Friday Must Read: California ‘Dream Act’ Headed for Approval; Federal Science Panel Blasts Delta Plan



Stories you shouldn’t miss:

1. The California “Dream Act,” which would provide college financial aid to illegal immigrant students, won approval in the state Assembly yesterday, and is expected to pass the Senate and be signed into law by Governor Brown, the SacBee reports. The bill allows undocumented college students who got their high school degrees in California to be eligible for the first time to apply for private grants and endowments that totaled $72 million last year.

2. A federal panel of scientists strongly criticized California’s plan to fix the ailing Sacramento-San Joaquin River Delta, saying it includes shoddy science and represents little more than an excuse to build a controversial peripheral canal, the Chron and CoCo Times reports. The conclusions reached by the National Research Council represent a setback for powerful southern Central Valley and Southern California water interests who want more water from the fragile delta and view the canal as the best way to get it.

3. Four hydroelectric dams on the Klamath River in Northern California will be removed to restore a depleted salmon run under a plan approved by the California Public Utilities Commission, the Chron reports. If the historic proposal is approved by federal regulators, the dams will be knocked down beginning in 2020.

4. The CPUC, meanwhile, also denied a request by PG&E that would have paved the way for the utility to try to charge ratepayers for upgrading gas-lines in the wake of the San Bruno disaster, the Chron reports. However, the newspaper reports that the CPUC will allow PG&E to raise its general electricity and gas rates by $1.9 billion over the next three years — although the increase is less than half of what the utility wanted.

5. California taxpayers spend roughly three times as much as private employers do for worker pensions and benefits, AP reports, citing a new study. The gap is much smaller, however, for teachers, and the report found that public employees overall make about the same pay as those who work for large private employers.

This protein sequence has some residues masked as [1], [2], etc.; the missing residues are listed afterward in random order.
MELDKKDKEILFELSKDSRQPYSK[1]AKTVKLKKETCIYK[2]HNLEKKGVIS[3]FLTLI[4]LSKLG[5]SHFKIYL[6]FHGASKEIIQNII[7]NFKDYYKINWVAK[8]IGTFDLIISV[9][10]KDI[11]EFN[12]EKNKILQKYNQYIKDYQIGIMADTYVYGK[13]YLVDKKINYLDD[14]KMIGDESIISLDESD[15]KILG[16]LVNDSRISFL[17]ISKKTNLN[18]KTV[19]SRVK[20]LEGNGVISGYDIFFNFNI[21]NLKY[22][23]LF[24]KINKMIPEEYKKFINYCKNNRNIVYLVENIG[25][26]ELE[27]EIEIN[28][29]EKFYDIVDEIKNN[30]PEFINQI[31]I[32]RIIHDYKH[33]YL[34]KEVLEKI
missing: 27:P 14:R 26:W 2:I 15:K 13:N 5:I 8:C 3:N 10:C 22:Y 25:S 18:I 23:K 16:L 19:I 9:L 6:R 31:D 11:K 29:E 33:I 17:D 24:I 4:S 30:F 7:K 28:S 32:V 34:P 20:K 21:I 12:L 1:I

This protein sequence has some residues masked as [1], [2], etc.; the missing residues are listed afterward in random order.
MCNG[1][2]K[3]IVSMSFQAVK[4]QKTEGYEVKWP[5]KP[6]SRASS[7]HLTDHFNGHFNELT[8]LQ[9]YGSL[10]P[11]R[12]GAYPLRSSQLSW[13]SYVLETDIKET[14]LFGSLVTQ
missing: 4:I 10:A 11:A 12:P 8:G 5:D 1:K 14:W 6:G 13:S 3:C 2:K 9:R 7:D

6. Unions representing some Oakland public employees say they will not agree to concessions unless the city’s police union begins contributing to its pensions, too, the Trib reports. Mayor Jean Quan wants the police union to pay 9 percent of its retirement plan — as other city employees already do. The mayor also has proposed fifteen mandatory work furlough days for all city employees, including police and fire, if the unions refuse to make concessions.

7. The Oakland City Council plans to weigh-in on the city’s controversial gang injunctions in the next several weeks, the Trib reports. Outgoing City Attorney John Russo decided last year to seek the gang injunctions without council approval. The injunctions have cost the city more than $1 million so far.

8. The state released school rankings yesterday, and the Tribune has posted an easy-to-use search that allows you to see how each public school ranks in California. Among the surprises is Oakland’s Montera Middle School, which has made significant gains in the rankings.

9. And in an unusual and controversial move, UC Berkeley has decided to punish student journalist Josh Wolf for his coverage of a student demonstration on campus in 2009, the Chron reports.